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It will, where it defines labels, actually define that I’m the owner of them. So that’s probably not where I actually want to have it, but that’s a good start now. Let’s zoom in again, so you can see everything that I’m doing here, so I’m currently on which cluster I am. Okay, I’m on my kind of cluster that should work, and now I want to go ahead and say: cubecal create and then minus k, and I want to create the resources both customized. So instead of using the uh minus, I say: minus no minus f of five. Um, I can use minus k, and then it will create my resources; as you can see here, it created both my servers react application and my deployment’s react application. So I could now go ahead and say, “Cubical, get parts, and I would see here those parts from the video yesterday, which you should probably clean up. I didn’t know they were running here, so it’s good to know. Check your resources before you use them anyway, and I have both of my just-created resources here right now. Okay, so, as you can see, I restructured everything a bit. I now have all the resources that I just defined within my base folder, so those are pretty much the same resources that I used before, and then I have an overlay folder, and within the overlay folder I have a jd master for one environment in Energetic Yang Lin for the environment folder, and within both of those I have a specific customization yaml file. Each of those is specific to the respective environment. So, for example, if I were within the jedi master to run customize and then build and put it into my deployment of yaml, let’s name that, in this case, jedi master, toriyama, and then cat and jedi master yaman. I can show you that within that file that we just created with the specific customization that I have within this custom mouse file, so I have here, as you can see, namespace master. It should be the plato namespace master within my cluster in an environment. Namespace in the master, so here I have label namespace master and here Jedi def react application. So I could go ahead and deploy this resource to my cluster.
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Now I could say cucurl, and well, let’s use the previous file, so cubecal, and then minus f or apply minus f, and it will create both my application and my service. It will create both my service and my deployment to my cluster. That is basically specified here. So it will access the deployment and the service yaml file within my actual base folder and deploy them on my cluster. So I can now see, um, let’s see, cube cuddle get all in name space master, and, as you can see here, I have my deployment. Jedidev reacts to the application, and then I have my service as well. I think that’s my service. Those are my different parts anyway, so, as you can see, I have all of that. Oh, you can’t really see. Oh, let me close this now, so you can see it better when I do it a second time. So now we want to deploy it also to our other environment, which is the Jedi Jangling. So I can go ahead and say customize and put that into my chat, a yang lang, yamu, and then I just deploy that file that I just created. So if I say again cat and then jedi jangling again, I have here my file that basically defines the resources that have just been created, but instead of with the namespace master, I have no namespace jungling, and it’s the same kind of name of the application. However, in this case, I want to deploy to the jungle environment instead of the master environment. So I can now take this file that has all of my custom variables that I defined and customized and actually go ahead and apply them, so keep cuddling and then apply and file. It was called Jediyang.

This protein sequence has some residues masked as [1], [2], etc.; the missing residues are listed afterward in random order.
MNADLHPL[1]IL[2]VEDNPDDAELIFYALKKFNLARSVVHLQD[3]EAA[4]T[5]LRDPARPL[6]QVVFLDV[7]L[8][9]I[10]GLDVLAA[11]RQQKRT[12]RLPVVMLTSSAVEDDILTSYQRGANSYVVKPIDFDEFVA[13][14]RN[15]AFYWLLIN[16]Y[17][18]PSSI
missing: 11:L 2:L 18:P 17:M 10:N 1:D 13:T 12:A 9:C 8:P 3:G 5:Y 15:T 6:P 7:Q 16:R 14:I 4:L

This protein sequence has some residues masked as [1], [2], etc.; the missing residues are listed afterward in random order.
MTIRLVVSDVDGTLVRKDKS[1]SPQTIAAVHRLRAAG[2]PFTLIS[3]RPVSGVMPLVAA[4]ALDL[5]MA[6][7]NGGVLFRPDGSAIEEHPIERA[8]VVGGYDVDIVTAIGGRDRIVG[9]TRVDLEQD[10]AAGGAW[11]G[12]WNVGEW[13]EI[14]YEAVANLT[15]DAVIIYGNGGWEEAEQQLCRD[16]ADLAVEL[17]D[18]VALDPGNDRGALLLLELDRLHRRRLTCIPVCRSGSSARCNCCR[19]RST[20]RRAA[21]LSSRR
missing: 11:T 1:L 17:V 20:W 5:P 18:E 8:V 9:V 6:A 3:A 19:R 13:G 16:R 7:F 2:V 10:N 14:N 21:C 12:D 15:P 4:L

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amo and this will create another. In this case, youngling, my resources are actually in cuca, get um, get all, but in namespace. So, as you can see here, I have again deployed the same resources to my cluster. However, in this case, I am in the Jungling namespace. So, as you can see, you can use customize to deploy different resources depending on your environment. You can specify which namespace, which environment variables, and which resources it should actually use for deployment within that environment, and that’s what makes customization so handy now. This is it for today. I hope it was useful; if it was, please give it a thumbs up and subscribe to my channel for upcoming videos. Also, you might want to check out the notion, notes, and link below if you watched this, for it must be that you want to learn about Kubernetes or get started in devops. So you might want to subscribe to my weekly newsletter, delivered to your inbox, with amazing resources from across the devops space from amazing people such as yourself. Check it out below anyway. I really hope to see you next time. Have a lovely day. Bye,